Houston Attempted Sexual Assault Attorney

Tad Nelson & Associates: Attempted Sexual Assault Defense — Houston, Texas

Sexual assault allegations can have a devastating impact on the accused individual, even if the charges are false or never proven in court. Even in cases where there is insufficient evidence that sexual assault took place, accusers and prosecutors may still be able to convince a jury that an attempt was made. Indeed, attempted sexual assault is also a criminal offense under the Texas Penal Code and carries substantial penalties.

An “Incomplete” Offense

A crime does not cease to be a crime just because it is unsuccessful. The Penal Code refers to such attempts as “inchoate” or incomplete offenses. Specifically, it is a crime to “with specific intent to commit an offense” taking any action that amounts “to more than mere preparation” but still “fails to effect the commission” of the intended crime.

In the context of attempted sexual assault, the prosecution can establish the defendant’s “intent to commit an offense” solely with circumstantial evidence. This includes testimony from the victim as well as inferences drawn from the “acts, words, and conduct” of the accused. Put another way, a jury may conclude that a defendant formed the “mental culpability” to commit sexual assault by looking at all of the circumstances surrounding the alleged acts.

Court Upholds Dallas Massage Therapist’s 10-Year Prison Sentence

How does this work in practice? Consider a recent attempted sexual assault case from Dallas. The defendant in this case worked as a massage therapist. The accuser was a 29-year-old woman who received massages from the defendant on two separate occasions.

The first massage was without incident. But during the second massage, the accuser testified that the defendant engaged in a number of acts that culminated in sexual assault. She said the defendant positioned himself during the massage “so that she felt his genitals in her hands.” He also massaged her back in such a manner as to leave her “fully exposed.” At one point, she said the defendant “massaged her rear end and then put his hands between her buttocks” in a “forceful manner.” He then told her to turn over, exposing her bare breasts, which she said he proceeded to massage.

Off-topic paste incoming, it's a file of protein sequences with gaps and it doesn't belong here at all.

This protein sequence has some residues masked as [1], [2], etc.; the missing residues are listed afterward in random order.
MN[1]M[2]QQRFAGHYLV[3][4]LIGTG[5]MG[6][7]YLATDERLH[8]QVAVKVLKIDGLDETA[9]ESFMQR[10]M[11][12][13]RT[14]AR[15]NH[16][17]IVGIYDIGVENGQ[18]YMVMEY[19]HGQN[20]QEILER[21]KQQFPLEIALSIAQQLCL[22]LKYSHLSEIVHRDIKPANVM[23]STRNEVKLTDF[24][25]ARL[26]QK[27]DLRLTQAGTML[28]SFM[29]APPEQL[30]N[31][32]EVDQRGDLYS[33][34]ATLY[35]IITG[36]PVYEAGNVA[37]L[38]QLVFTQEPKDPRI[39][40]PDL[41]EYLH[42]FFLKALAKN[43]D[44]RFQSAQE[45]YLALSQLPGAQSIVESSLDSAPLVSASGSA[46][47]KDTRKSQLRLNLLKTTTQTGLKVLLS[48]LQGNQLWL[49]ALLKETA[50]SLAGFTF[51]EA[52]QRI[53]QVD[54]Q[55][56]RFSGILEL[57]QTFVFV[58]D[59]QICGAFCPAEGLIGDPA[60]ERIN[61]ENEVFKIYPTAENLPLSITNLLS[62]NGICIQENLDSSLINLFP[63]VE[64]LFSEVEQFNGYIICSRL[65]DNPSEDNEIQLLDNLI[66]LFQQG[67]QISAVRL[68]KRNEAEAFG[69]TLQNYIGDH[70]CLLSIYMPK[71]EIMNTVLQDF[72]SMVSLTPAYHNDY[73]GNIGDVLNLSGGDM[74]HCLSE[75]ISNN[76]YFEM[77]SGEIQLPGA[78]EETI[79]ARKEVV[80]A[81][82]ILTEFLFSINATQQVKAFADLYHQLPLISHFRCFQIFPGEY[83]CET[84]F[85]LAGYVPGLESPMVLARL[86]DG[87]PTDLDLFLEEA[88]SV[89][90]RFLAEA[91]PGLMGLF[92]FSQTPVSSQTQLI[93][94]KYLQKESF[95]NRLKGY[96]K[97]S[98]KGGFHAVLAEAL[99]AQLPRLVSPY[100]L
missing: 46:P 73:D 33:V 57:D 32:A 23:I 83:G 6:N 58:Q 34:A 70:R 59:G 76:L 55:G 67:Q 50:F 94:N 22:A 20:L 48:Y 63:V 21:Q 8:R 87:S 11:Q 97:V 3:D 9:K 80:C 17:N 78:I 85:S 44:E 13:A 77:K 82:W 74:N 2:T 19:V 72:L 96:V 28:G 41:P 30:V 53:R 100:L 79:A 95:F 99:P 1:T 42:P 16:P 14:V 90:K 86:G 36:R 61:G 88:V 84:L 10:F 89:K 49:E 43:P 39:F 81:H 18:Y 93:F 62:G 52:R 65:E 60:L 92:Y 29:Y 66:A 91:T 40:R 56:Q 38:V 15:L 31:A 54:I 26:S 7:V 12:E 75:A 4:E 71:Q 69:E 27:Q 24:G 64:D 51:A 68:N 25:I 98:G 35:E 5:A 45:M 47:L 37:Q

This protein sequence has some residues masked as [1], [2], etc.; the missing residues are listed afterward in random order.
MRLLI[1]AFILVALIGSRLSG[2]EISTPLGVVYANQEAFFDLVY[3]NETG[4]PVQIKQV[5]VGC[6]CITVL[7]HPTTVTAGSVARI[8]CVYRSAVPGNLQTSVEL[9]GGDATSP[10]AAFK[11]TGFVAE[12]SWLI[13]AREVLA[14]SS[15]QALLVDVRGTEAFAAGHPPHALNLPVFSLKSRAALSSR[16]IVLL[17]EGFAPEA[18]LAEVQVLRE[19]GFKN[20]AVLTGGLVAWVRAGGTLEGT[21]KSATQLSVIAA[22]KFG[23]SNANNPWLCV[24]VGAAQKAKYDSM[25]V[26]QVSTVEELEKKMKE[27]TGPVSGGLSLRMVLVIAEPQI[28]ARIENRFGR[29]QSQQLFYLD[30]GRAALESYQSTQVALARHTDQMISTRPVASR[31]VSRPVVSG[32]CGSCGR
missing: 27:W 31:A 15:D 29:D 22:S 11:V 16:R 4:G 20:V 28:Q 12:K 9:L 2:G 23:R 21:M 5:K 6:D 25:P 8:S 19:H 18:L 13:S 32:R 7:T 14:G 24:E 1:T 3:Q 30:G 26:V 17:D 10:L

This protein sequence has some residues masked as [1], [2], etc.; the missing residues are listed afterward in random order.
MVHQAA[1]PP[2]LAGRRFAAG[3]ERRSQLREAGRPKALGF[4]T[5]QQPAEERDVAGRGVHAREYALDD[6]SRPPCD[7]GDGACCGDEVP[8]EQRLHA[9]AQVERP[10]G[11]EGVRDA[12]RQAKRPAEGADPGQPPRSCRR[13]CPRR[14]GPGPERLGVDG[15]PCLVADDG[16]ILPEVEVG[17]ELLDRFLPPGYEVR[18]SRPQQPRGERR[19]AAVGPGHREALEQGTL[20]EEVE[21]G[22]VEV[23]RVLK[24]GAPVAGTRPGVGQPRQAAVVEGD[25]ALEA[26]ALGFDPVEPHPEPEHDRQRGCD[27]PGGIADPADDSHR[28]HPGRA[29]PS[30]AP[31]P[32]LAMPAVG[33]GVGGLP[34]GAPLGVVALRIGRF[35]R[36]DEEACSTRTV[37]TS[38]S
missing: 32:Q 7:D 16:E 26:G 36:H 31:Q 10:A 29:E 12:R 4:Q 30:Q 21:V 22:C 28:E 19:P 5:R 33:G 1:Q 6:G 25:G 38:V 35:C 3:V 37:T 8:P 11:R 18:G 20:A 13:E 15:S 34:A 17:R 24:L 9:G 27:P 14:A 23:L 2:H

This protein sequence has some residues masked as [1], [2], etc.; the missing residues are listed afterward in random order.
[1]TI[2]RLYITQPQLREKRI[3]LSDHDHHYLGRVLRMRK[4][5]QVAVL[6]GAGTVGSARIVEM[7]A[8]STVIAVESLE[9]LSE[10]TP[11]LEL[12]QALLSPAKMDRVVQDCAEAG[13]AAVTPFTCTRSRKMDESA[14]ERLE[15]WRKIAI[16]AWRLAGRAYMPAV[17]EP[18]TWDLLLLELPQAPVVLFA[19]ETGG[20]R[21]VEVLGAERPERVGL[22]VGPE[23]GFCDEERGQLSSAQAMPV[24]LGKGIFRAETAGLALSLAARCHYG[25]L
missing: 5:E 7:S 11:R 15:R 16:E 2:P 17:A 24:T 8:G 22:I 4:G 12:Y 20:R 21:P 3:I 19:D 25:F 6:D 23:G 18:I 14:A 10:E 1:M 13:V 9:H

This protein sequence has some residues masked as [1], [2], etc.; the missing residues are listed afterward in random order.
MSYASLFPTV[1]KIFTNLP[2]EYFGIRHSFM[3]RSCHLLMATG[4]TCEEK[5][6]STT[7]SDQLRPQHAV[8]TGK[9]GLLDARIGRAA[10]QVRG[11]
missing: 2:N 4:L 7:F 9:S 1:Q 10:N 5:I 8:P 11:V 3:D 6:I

Finally, as the defendant massaged her thighs, the accuser said he “brushed his hand against her vagina several times.” This last alleged act constitutes sexual assault under Texas law. The accuser said she informed her fiance “a couple of days” after this alleged assault and together they reported it to the police.

A police detective interviewed the defendant with his consent. During this interview, the defendant conceded there was no legitimate professional reason for him to “have any contact with a client’s vaginal or breast area.” At trial, the detective testified as to her opinion that the defendant’s actions were “more than mere preparation” and “was an attempt at a sexual assault, if not a complete sexual assault.”

Based largely on the testimony of the accuser and the detective, the jury convicted the defendant of attempted sexual assault. The trial court sentenced him to 10 years in prison. On appeal, the defendant argued the evidence was insufficient. He pointed to several portions of the accuser’s testimony that, he contended, undermined her statement that she never consented to “any sexual act.” For example, he said the accuser “never objected” to any of the moves he made even though he “was constantly asking her if this is ‘okay.’” He also pointed to the fact the accuser did not “get up and leave” when he started massaging her breasts.

The Texas Fifth District Appeals Court rejected the defendant’s arguments. The court said the accuser’s allegedly contradictory statements were “of little import when place in context.” The court credited the accuser’s testimony that she was “distressed, scared, and in shock, and was unable to respond to anything appellant was asking.” She “froze” in the moment and “did not want to believe what was happening.” The court said the jury was entitled to infer that the accuser was “unaware that the sexual assault was occurring and did not consent to penetration of her vagina.”

Do Not Deal With a Sexual Assault Charge Alone

If you are suspected of attempted sexual assault, you should not agree to a police interview outside the presence of counsel. A sexual assault allegation is not a simple misunderstanding that you can clear up on your own. Also keep in mind that attempted sexual assault is usually charged a “lesser included” offense. This means that you can be charged with both sexual assault and attempted sexual assault, which allows the jury to find you guilty of either count.

The law in this area is complicated and often stacked in favor of the accuser. This is why it is critical to work with an experienced Houston sexual assault attorney. Contact the Law Offices of Tad Nelson & Associates today at (281) 280-0100 if you need immediate legal assistance.